If you have ever felt your heart flutter, pound or beat and thought your heartbeat might be off, you are probably right. The American Heart Association states irregular heartbeats, known as arrhythmias, are very common. But chronic occurrences should be checked out. Cardiac Electrophysiologist Joshua Leichman, MD, shares insight about new testing and treatment available at Temecula Valley Hospital.
Q: Are there different types of arrhythmias?
Yes. An arrhythmia is an abnormal heartbeat, which means the heart is not following its normal rhythm of electrical impulses. They become more common as people age. Some people feel like their heart is skipping a beat, “fluttering,” beating too fast (known as tachycardia), or beating too slow (known as bradycardia). But arrhythmias can also be silent and detected only by a physician, who can tell by checking your pulse or by performing an electrocardiogram (EKG).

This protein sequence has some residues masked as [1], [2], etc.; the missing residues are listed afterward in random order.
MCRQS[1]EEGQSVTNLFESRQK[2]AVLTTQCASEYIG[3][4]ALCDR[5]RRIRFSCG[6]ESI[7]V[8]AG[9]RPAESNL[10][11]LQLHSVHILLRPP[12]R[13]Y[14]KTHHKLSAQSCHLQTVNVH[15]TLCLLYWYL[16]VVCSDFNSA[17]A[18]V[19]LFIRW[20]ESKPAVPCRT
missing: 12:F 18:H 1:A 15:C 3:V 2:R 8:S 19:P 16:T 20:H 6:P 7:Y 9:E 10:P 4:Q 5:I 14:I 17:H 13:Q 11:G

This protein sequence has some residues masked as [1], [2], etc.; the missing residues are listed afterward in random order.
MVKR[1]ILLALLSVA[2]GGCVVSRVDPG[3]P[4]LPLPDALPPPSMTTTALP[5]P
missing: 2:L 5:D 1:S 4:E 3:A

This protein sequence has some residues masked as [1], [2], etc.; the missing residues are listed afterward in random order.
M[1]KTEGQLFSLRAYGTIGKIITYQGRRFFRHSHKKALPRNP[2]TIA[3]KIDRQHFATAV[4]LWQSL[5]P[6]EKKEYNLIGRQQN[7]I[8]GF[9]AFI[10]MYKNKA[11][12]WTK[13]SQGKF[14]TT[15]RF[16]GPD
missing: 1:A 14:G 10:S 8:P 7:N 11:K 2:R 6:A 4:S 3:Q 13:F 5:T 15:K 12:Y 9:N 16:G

Q: What does an electrophysiologist do?
Electrophysiologists specialize in diagnosing and treating the heart’s abnormal electrical activity. We now have an electrophysiology lab at Temecula Valley Hospital where arrhythmias can be diagnosed and treated with minimally invasive approaches. Most of this can be done on an outpatient basis. Patients no longer have to travel outside the community for diagnosis or treatment – we have the resources here.
Q: What causes arrhythmias?
There are many things that can contribute to arrhythmias, including heart disease, high blood pressure, smoking, diabetes, and obesity. There are also other types of heart conditions that can lead to abnormal heart rhythms, such as atrial fibrillation, ventricular tachycardia and sick sinus syndrome.
Q: What treatments are used for arrhythmias?
Depending on the type of diagnosis you have, treatment options can include medications; a pacemaker, which keeps the heartbeat consistent; a defibrillator, which can shock the heart if needed; and cardiac ablation, which destroys heart tissue that can lead to the irregular heartbeat. Your heart doctor and electrophysiologist can discuss with you which options might be best for your condition.